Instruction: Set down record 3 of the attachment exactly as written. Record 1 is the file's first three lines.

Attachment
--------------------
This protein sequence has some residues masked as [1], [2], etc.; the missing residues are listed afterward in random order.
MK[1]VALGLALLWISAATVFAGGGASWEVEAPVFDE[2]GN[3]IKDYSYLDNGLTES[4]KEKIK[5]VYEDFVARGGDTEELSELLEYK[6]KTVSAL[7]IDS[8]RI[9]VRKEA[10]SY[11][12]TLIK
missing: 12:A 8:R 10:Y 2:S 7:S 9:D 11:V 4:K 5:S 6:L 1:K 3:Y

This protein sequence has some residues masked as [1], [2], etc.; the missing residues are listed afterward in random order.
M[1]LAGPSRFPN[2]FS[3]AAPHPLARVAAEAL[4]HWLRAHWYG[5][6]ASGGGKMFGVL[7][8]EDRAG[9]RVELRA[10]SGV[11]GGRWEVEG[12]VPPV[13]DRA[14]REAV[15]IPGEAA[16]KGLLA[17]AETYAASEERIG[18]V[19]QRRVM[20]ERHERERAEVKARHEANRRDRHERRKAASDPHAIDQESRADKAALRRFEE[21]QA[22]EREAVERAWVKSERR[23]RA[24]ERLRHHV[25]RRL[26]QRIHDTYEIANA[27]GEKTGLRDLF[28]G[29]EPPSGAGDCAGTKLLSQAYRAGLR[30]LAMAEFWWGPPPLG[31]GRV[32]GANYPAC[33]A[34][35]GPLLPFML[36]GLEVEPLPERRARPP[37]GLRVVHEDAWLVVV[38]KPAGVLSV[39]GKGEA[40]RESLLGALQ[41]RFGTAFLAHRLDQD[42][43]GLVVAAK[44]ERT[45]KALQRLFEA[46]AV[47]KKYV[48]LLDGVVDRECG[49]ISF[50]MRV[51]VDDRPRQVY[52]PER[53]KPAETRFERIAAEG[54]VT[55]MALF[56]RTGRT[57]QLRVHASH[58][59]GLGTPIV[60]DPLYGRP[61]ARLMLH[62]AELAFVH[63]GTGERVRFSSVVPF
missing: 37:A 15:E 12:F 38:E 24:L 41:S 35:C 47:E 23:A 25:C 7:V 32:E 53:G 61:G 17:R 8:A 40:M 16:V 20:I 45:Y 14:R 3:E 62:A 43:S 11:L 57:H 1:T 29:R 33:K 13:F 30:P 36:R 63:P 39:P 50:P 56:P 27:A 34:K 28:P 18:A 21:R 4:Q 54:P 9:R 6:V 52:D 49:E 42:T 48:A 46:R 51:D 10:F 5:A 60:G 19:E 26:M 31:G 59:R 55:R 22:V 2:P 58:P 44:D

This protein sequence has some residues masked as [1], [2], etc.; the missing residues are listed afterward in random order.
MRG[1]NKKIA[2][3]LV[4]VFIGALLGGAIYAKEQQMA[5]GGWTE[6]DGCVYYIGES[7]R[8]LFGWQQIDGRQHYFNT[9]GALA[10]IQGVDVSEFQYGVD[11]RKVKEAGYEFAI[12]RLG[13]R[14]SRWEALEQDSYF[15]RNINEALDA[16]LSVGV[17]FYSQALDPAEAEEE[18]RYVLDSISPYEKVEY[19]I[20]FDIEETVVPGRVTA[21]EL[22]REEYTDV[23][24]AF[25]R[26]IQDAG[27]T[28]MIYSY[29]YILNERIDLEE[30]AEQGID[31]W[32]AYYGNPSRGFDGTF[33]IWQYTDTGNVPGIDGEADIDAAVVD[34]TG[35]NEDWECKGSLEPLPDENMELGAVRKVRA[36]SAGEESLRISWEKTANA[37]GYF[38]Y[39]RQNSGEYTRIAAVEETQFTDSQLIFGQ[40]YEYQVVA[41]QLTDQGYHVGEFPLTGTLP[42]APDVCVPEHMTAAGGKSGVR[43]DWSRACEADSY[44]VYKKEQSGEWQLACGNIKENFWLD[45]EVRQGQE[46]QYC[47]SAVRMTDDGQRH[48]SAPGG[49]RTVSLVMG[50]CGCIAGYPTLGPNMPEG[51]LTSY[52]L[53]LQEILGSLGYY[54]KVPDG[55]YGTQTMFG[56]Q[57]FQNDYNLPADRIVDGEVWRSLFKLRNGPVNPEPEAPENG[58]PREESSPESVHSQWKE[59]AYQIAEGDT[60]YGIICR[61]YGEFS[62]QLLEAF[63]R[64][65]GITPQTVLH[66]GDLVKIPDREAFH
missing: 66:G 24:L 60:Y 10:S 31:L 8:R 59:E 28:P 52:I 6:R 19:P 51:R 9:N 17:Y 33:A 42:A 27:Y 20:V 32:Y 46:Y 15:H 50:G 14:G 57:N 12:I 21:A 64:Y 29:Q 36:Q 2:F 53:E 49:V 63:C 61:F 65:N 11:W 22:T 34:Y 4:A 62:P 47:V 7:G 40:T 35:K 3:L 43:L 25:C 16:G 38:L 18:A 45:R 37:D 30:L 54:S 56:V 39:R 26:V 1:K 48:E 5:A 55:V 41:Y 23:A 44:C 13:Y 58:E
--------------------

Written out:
This protein sequence has some residues masked as [1], [2], etc.; the missing residues are listed afterward in random order.
MRG[1]NKKIA[2][3]LV[4]VFIGALLGGAIYAKEQQMA[5]GGWTE[6]DGCVYYIGES[7]R[8]LFGWQQIDGRQHYFNT[9]GALA[10]IQGVDVSEFQYGVD[11]RKVKEAGYEFAI[12]RLG[13]R[14]SRWEALEQDSYF[15]RNINEALDA[16]LSVGV[17]FYSQALDPAEAEEE[18]RYVLDSISPYEKVEY[19]I[20]FDIEETVVPGRVTA[21]EL[22]REEYTDV[23][24]AF[25]R[26]IQDAG[27]T[28]MIYSY[29]YILNERIDLEE[30]AEQGID[31]W[32]AYYGNPSRGFDGTF[33]IWQYTDTGNVPGIDGEADIDAAVVD[34]TG[35]NEDWECKGSLEPLPDENMELGAVRKVRA[36]SAGEESLRISWEKTANA[37]GYF[38]Y[39]RQNSGEYTRIAAVEETQFTDSQLIFGQ[40]YEYQVVA[41]QLTDQGYHVGEFPLTGTLP[42]APDVCVPEHMTAAGGKSGVR[43]DWSRACEADSY[44]VYKKEQSGEWQLACGNIKENFWLD[45]EVRQGQE[46]QYC[47]SAVRMTDDGQRH[48]SAPGG[49]RTVSLVMG[50]CGCIAGYPTLGPNMPEG[51]LTSY[52]L[53]LQEILGSLGYY[54]KVPDG[55]YGTQTMFG[56]Q[57]FQNDYNLPADRIVDGEVWRSLFKLRNGPVNPEPEAPENG[58]PREESSPESVHSQWKE[59]AYQIAEGDT[60]YGIICR[61]YGEFS[62]QLLEAF[63]R[64][65]GITPQTVLH[66]GDLVKIPDREAFH
missing: 66:G 24:L 60:Y 10:S 31:L 8:R 59:E 28:P 52:I 6:R 19:P 51:R 9:N 17:Y 33:A 42:A 27:Y 20:V 32:Y 46:Y 15:H 50:G 14:G 57:N 12:I 21:A 64:Y 29:Q 36:Q 2:F 53:E 49:V 63:C 61:F 65:N 11:W 22:T 34:Y 4:A 62:P 47:V 7:G 40:T 35:K 3:L 43:L 25:C 16:G 38:L 18:A 45:R 37:D 30:L 54:S 56:V 39:R 26:V 1:K 48:E 5:A 55:V 41:Y 23:A 44:C 13:Y 58:E